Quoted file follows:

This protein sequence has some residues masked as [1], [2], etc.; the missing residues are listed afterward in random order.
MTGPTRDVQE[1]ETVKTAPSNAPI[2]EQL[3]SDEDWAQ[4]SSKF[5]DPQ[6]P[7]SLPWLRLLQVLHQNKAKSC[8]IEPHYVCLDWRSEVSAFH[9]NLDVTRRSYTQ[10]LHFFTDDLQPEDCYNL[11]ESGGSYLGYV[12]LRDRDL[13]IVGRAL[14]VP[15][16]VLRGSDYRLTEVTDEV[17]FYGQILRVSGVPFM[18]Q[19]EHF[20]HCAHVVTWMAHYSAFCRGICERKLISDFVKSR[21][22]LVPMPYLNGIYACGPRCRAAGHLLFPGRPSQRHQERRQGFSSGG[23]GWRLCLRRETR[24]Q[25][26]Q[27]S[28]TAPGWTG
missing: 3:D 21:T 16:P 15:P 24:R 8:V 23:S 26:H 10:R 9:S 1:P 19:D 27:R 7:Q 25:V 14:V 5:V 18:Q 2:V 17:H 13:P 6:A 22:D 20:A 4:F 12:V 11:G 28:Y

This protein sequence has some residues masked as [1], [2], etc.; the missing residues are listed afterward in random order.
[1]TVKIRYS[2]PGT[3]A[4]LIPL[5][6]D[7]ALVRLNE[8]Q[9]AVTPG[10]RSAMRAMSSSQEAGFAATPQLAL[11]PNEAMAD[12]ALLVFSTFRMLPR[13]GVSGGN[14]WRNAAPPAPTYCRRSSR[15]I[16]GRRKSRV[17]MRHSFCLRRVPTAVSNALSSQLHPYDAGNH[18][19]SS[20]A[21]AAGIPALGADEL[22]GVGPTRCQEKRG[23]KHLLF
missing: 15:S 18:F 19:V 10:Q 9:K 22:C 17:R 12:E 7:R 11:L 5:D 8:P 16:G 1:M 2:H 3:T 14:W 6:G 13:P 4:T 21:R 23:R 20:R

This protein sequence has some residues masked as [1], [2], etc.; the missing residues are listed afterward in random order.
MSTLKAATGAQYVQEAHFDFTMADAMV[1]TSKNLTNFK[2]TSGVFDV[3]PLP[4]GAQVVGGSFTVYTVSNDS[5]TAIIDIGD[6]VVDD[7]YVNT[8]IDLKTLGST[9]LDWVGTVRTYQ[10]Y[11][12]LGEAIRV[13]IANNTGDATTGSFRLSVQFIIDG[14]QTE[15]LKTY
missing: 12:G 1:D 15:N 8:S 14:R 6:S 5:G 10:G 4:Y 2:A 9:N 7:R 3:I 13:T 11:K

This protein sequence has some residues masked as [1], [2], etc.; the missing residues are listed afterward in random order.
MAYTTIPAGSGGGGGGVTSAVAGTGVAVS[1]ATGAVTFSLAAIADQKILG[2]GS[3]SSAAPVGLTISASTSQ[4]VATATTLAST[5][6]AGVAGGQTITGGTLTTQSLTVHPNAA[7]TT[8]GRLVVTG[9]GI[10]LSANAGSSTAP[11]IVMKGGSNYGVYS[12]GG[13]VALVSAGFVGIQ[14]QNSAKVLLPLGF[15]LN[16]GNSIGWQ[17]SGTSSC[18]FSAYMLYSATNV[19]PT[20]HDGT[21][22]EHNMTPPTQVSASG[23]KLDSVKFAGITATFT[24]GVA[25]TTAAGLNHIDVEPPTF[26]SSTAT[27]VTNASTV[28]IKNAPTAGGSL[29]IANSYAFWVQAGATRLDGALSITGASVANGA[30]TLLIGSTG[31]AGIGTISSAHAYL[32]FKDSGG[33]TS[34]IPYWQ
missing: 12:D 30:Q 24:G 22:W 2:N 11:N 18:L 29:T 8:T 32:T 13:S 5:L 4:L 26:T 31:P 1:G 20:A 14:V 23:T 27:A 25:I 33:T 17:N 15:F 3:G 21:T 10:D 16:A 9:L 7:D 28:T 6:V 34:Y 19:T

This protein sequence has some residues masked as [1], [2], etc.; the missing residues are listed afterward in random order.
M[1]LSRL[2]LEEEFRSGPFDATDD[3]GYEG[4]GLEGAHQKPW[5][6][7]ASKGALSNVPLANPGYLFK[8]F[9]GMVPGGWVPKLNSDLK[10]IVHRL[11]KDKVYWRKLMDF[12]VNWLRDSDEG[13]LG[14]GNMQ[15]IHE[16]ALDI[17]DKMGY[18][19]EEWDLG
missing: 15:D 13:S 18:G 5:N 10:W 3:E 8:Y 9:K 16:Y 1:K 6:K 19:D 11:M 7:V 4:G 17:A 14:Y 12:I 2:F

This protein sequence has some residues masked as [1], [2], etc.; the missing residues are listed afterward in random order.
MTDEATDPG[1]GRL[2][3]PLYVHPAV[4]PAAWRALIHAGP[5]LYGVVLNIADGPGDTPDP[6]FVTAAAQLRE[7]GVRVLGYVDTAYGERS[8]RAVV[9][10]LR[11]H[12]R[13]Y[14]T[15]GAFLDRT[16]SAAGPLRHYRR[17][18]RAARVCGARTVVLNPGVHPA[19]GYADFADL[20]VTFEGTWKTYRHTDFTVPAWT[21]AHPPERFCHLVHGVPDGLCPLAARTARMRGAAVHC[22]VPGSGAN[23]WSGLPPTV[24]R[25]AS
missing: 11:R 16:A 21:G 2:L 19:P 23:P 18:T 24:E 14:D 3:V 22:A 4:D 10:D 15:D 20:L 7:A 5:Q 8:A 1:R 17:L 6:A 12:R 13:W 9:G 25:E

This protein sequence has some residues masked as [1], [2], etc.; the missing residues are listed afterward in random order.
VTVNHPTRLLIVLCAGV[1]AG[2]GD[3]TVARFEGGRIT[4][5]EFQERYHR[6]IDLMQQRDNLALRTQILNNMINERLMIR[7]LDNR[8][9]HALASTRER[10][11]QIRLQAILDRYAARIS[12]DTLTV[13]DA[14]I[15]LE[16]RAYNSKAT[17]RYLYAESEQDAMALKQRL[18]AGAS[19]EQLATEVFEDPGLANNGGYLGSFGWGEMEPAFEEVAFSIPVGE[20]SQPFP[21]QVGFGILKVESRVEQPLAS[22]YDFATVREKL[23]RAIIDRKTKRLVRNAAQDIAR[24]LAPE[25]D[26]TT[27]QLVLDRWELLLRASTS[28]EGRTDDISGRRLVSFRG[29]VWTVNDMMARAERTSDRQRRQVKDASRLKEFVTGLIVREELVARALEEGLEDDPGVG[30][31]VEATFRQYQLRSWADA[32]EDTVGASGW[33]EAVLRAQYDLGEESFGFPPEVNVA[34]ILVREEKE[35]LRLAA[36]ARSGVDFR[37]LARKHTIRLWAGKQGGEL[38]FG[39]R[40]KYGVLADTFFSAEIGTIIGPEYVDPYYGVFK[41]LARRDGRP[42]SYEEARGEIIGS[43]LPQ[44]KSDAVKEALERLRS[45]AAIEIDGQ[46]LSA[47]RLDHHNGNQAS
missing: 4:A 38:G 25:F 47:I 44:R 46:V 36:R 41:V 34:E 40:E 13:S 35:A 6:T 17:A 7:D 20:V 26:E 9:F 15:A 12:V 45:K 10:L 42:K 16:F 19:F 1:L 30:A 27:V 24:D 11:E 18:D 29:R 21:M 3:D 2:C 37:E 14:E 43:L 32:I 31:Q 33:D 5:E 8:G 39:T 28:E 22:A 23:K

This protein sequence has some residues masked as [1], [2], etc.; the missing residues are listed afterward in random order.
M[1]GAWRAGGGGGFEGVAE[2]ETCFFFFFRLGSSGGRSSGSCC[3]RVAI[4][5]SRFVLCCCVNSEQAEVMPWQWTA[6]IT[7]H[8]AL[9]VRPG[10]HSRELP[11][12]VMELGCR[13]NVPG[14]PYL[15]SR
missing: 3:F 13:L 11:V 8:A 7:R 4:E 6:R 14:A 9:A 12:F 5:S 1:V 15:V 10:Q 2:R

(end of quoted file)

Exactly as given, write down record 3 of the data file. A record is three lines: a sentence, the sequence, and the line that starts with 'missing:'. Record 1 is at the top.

This protein sequence has some residues masked as [1], [2], etc.; the missing residues are listed afterward in random order.
MSTLKAATGAQYVQEAHFDFTMADAMV[1]TSKNLTNFK[2]TSGVFDV[3]PLP[4]GAQVVGGSFTVYTVSNDS[5]TAIIDIGD[6]VVDD[7]YVNT[8]IDLKTLGST[9]LDWVGTVRTYQ[10]Y[11][12]LGEAIRV[13]IANNTGDATTGSFRLSVQFIIDG[14]QTE[15]LKTY
missing: 12:G 1:D 15:N 8:S 14:R 6:S 5:G 10:G 4:Y 2:A 9:N 7:R 3:I 13:T 11:K